Students and coaches receive hands-on training, STEM and field ecology experiences in state parks and conservation areas, access to career resources, and work directly with professionals to find solutions to address complex real-world resource management issues in these topics:

  • Aquatics
  • Current Issue: 
  • Forestry
  • Soils
  • Wildlife

Start a Team! It’s Easy!
Teams consist of five students with one alternate. Each team needs a designated coach which could be a teacher, parent, club leader or school administrator. Ask an advisor about how to start a team today!  For info, call (636) 922-2833, ext. 3.

St. Louis Regional Envirothon (Brochure)
Missouri State Envirothon
International Envirothon

Student Civic Action Projects
A partnership between local schools, General Motors, Earth Force and the City of Wentzville creates opportunities for young people in our community to learn about watersheds in which they live and use that information to better our local waterways. Through this program, students work with community experts, local organizations, and mentors from General Motors and the City of Wentzville to improve our community.

This Earth Force project-based learning system develops communication and teamwork skills as well as encourages excitement in studies of science, mathematics, engineering and social studies.

In 2019, fifteen sixth grade classes in the Wentzville School District completed the Earth Force program. The number of partnerships the students cultivated this year was equally as plentiful and diverse as the projects themselves. As a whole, the students worked with partners like Missouri Department of Conservation, Allen’s Tree Service, other local businesses, the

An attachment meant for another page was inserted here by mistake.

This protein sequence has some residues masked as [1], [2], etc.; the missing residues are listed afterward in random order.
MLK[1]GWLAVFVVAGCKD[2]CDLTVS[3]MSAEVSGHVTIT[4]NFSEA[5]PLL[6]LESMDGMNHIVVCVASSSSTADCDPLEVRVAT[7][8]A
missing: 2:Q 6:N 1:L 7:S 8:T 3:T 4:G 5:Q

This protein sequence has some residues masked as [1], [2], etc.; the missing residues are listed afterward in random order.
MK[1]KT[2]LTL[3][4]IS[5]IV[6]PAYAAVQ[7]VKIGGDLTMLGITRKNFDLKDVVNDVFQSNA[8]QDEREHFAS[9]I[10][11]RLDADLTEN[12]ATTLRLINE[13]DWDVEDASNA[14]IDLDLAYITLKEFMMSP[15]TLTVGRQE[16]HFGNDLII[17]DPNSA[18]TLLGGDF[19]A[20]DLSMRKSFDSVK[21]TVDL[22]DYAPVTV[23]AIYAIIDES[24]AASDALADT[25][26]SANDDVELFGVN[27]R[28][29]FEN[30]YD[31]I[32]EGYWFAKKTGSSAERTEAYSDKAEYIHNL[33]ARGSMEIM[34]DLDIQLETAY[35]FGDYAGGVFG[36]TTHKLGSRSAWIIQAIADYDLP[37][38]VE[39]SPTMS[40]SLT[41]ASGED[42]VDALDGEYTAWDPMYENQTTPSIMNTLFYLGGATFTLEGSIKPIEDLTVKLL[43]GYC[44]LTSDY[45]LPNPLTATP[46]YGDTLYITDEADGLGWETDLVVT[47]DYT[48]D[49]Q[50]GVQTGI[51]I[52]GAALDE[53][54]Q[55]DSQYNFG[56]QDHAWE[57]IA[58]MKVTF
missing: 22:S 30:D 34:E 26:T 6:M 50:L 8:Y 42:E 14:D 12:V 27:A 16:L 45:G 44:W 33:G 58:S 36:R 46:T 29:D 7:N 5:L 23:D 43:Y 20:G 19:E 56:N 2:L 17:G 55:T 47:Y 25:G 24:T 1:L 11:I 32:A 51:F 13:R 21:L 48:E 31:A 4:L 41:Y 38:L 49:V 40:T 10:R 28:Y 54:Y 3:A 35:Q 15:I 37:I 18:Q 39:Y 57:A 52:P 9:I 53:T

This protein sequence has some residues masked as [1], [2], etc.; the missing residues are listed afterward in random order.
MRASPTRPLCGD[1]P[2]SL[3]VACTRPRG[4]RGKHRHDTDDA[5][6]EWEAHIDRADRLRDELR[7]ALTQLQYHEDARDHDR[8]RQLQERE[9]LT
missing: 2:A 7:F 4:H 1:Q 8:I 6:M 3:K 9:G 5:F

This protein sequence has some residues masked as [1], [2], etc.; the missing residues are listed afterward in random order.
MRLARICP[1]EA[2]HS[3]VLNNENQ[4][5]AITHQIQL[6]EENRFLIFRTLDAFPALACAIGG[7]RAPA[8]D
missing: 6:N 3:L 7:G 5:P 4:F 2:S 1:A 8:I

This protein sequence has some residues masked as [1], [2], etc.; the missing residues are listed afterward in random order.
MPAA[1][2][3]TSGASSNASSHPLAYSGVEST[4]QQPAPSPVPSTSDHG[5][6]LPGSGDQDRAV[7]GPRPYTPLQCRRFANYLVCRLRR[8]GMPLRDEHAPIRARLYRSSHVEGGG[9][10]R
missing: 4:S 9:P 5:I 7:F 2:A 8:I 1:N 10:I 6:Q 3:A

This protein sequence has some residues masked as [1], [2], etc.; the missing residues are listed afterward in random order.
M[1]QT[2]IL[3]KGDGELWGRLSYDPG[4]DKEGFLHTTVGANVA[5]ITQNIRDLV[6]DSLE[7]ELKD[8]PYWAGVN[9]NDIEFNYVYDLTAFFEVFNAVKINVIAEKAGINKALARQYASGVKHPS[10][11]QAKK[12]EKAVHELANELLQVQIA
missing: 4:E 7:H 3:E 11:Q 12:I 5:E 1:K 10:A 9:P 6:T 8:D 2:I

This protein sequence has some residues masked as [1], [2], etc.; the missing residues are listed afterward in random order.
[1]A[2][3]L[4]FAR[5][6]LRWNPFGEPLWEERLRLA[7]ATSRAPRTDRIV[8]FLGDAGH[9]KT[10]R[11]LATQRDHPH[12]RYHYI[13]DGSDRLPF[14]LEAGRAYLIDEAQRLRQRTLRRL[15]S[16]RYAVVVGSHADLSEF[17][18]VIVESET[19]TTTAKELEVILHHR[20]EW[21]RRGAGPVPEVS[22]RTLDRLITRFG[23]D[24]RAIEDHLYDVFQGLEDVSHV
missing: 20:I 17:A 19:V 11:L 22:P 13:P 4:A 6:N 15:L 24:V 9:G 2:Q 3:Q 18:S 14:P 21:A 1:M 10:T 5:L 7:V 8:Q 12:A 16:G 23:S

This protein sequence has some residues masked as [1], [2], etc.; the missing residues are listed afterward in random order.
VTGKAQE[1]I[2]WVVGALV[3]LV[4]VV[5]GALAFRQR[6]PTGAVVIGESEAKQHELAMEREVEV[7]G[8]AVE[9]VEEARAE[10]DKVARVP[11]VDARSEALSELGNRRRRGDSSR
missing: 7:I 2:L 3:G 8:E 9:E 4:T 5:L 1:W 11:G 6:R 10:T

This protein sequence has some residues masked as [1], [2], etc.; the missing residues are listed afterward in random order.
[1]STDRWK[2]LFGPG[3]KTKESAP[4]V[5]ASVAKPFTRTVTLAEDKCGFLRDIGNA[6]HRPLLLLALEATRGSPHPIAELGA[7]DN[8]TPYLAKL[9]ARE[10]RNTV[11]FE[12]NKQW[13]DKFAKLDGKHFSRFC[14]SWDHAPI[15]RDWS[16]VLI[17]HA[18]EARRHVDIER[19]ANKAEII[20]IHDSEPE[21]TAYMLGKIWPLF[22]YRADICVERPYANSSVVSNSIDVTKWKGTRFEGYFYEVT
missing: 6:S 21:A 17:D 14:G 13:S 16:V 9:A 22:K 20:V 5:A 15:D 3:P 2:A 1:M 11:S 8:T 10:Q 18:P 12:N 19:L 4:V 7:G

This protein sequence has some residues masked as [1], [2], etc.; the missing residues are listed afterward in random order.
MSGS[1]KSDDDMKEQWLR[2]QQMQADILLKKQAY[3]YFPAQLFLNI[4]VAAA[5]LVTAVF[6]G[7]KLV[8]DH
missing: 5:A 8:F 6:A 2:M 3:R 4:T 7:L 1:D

Wentzville School District staff from many different departments, the City of Wentzville and multiple homeowner associations. The students learned that they can have a positive impact on their community, but they also know how to motivate and included other community members.

The tabs below detail the process as well as projects completed by Wentzville sixth-grade students.

Earth Force’s Six Step Process

The Community Action and Problem-Solving Process is a six-step model (image below) that combines the best of civic engagement and education. In Wentzville, the Inventory (Step 1) consists of a trip to a local stream to study indicators of stream pollution and a community walkabout where the students identify water pollution issues in their community.

Earth force six-step model

Lakeview Elementary School Projects

Butterfly Garden Plantings
Students worked to increase plant species diversity to their school by planting 100 plants which will also add butterfly habitat to their campus.

Tree Plantings
Students planted four oak species on campus to increase local bio-diversity and provide shaded areas for students to rest. The students received the trees from Forest ReLeaf.

Litter Prevention
Students decorated trash cans to add to their playground to attempt to prevent litter on their campus. The artwork consisted of messages regarding the other student projects and litter prevention.